Adapted from his preface to the centennial edition of Portrait of the Artist as a Young Man, here’s an excerpt from a piece by Karl Ove Knausgaard (translated by Martin Aitken) on James Joyce’s seminal book for the New York Times magazine:
This year marks the 100th anniversary of the publication of “A Portrait of the Artist as a Young Man.” Its genesis was long and tortuous — Joyce began writing his novel in 1904 — and the road to its canonisation as one of the seminal works of Western literature was not short either: The reviews spoke of the author’s “cloacal obsession” and “the slime of foul sewers,” comments that seem strange today, insofar as it is the subjective aspect of the book, the struggle that goes on inside the mind of its young protagonist, that perhaps stands out to us now as its most striking feature. What appeared at the time to be unprecedented about the novel seems more mundane to us today, whereas what then came across as mundane now seems unprecedented. Joyce’s novel remains vital, in contrast to almost all other novels published in 1916, because he forcefully strived toward an idiosyncratic form of expression, a language intrinsic to the story he wanted to tell, about the young protagonist, Stephen Dedalus, and his formative years in Dublin, in which uniqueness was the very point and the question of what constitutes the individual was the issue posed.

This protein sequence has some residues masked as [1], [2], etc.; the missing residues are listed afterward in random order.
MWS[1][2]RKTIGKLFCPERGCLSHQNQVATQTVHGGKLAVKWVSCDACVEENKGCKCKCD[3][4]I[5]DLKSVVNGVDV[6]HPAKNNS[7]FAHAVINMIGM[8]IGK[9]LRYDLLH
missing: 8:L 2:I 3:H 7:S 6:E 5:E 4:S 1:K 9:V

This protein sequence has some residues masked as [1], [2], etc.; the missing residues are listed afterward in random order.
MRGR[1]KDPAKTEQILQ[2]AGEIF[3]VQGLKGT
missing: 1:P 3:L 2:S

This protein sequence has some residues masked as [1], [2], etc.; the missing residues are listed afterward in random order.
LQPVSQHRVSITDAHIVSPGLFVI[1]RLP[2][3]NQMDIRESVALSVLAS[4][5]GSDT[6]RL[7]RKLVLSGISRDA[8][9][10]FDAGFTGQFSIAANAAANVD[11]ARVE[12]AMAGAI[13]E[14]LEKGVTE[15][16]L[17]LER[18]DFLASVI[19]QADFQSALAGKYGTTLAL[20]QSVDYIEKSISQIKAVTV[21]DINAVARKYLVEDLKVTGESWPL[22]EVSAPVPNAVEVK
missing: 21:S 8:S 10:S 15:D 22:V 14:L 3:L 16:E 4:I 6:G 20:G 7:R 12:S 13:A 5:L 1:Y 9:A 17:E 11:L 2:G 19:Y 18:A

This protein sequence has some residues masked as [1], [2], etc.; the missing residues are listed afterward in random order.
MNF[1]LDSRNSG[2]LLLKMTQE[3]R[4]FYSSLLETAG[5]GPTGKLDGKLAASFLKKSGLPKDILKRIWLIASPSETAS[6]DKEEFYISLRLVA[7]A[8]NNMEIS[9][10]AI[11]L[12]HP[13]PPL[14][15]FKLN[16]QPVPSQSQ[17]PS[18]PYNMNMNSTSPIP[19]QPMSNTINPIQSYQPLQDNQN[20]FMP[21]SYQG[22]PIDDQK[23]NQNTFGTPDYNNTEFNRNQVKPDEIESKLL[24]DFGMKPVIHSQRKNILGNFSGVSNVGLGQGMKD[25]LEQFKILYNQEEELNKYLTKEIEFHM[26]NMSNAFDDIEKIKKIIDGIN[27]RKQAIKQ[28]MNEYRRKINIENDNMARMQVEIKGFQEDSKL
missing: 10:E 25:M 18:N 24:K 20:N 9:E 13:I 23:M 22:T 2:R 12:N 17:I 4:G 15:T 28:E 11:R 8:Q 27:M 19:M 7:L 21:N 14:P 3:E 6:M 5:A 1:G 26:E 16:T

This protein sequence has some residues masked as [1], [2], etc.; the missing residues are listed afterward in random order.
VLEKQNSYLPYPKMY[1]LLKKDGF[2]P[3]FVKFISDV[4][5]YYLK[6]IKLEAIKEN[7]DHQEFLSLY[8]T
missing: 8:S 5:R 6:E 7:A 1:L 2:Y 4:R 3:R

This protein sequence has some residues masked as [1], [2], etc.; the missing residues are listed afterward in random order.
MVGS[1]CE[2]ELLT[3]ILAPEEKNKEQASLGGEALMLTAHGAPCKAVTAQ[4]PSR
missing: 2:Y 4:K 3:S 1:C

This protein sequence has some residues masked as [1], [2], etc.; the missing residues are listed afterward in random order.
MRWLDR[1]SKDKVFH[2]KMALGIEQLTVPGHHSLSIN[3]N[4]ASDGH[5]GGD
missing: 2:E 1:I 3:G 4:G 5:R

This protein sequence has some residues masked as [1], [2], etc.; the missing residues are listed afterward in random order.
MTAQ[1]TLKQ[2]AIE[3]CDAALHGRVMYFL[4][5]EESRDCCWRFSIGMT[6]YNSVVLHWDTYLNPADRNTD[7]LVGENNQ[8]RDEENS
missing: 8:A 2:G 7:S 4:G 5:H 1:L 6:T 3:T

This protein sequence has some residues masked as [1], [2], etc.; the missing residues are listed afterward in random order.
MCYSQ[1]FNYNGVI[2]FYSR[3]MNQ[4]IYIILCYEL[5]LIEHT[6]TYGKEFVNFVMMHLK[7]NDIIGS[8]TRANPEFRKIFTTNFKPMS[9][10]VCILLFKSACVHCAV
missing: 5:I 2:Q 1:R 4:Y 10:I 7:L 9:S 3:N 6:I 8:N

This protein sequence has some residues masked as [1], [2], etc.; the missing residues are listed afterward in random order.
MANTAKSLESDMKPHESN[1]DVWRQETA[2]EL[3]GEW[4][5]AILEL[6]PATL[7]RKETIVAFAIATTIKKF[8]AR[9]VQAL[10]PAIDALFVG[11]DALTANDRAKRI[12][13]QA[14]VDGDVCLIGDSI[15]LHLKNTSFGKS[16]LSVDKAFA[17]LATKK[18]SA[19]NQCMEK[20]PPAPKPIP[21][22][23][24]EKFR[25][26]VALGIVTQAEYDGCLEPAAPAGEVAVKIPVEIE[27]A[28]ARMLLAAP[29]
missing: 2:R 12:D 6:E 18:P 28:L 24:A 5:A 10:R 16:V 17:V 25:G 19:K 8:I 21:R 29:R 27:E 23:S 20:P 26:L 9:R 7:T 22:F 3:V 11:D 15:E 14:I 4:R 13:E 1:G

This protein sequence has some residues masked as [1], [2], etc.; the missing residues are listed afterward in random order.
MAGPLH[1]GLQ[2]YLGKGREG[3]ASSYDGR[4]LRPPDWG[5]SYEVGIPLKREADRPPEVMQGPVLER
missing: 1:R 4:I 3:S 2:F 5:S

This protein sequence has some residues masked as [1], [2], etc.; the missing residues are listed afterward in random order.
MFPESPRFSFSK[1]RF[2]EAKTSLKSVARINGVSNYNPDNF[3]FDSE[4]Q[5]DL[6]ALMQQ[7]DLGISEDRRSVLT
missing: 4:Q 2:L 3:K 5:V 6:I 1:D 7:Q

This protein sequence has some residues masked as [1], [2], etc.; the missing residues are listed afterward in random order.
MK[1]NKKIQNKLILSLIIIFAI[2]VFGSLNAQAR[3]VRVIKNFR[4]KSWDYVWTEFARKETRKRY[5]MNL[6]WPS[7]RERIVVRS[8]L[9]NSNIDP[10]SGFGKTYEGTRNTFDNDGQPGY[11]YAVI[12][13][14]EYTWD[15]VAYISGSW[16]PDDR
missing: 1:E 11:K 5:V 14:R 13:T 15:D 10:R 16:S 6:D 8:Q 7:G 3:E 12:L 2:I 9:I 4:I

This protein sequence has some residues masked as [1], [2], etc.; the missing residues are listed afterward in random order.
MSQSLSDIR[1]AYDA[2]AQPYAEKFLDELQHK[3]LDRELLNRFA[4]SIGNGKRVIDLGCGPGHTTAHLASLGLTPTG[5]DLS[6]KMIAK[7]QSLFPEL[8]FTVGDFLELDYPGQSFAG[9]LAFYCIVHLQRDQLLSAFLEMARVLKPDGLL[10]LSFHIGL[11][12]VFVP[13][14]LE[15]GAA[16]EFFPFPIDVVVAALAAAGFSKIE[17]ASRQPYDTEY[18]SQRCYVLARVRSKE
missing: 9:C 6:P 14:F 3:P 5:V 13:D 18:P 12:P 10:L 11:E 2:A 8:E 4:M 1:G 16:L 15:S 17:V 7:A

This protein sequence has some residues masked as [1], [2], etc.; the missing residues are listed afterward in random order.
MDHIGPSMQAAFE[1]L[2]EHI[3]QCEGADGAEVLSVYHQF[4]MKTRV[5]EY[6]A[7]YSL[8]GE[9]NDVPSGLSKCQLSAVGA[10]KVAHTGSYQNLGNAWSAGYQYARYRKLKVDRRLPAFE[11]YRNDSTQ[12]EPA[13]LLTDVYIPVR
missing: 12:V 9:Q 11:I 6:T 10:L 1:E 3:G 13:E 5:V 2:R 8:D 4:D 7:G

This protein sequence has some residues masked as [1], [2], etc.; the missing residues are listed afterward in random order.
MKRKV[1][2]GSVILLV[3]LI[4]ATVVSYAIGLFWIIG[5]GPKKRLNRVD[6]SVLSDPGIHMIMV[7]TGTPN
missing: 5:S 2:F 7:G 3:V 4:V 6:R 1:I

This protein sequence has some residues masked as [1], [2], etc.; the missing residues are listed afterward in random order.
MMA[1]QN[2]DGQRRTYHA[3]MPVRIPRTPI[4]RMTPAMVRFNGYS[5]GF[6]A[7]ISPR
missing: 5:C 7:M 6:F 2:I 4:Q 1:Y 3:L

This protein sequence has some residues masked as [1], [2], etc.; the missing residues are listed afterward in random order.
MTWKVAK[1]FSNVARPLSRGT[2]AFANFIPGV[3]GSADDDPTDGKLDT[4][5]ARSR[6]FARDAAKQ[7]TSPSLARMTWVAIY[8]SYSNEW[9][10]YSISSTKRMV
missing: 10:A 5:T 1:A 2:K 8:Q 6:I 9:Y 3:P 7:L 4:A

The first time I heard about James Joyce, I was 18 years old, working as a substitute teacher in a small community in northern Norway and wanting to be a writer. That ambition had prompted me to subscribe to a literary journal, and in one of the issues that came in the mail there was a series of articles on the masterpieces of modernism — among them Joyce’s novel “Ulysses,” which he published six years after “Portrait,” and which also featured the character of Stephen Dedalus. The word “modernism” evoked in me a vague notion of machines, futuristic and shiny, and when I read about the tower that Stephen inhabits at the beginning of the book, I imagined some sort of medieval world of turreted castles, though with cars of the 1920s and airplanes, a place populated by young men reciting works in Latin and Greek; in other words, something very remote from the world in which I resided, with its quaysides and fishing boats, its steeply rising fells and icy ocean, its fishermen and factory workers, TV programs and pounding car-audio systems. I longed to get away. What I wanted was to write, and I resolved to read this marvelous work and be illuminated by all its radiance. For me, at that time, literature represented somewhere else, and my conception of “Ulysses” was tinged by the books I had read, the boyhood excesses lived out in the French fantasies of Jules Verne, for instance, or swashbuckling classics like “The Count of Monte Christo,” “The Three Musketeers,” “Ivanhoe” or “Treasure Island” — imaginary worlds in which I had lived half my life and which for me were the very essence of literature. Literature was somewhere other than me, so I thought, and related to that was another idea I had, that everything of meaning was to be found at the center, that only there did important things happen, while all that occurred on the periphery — where I felt I was — was without significance and unworthy of being written about. History belonged to others, literature belonged to others, truth belonged to others.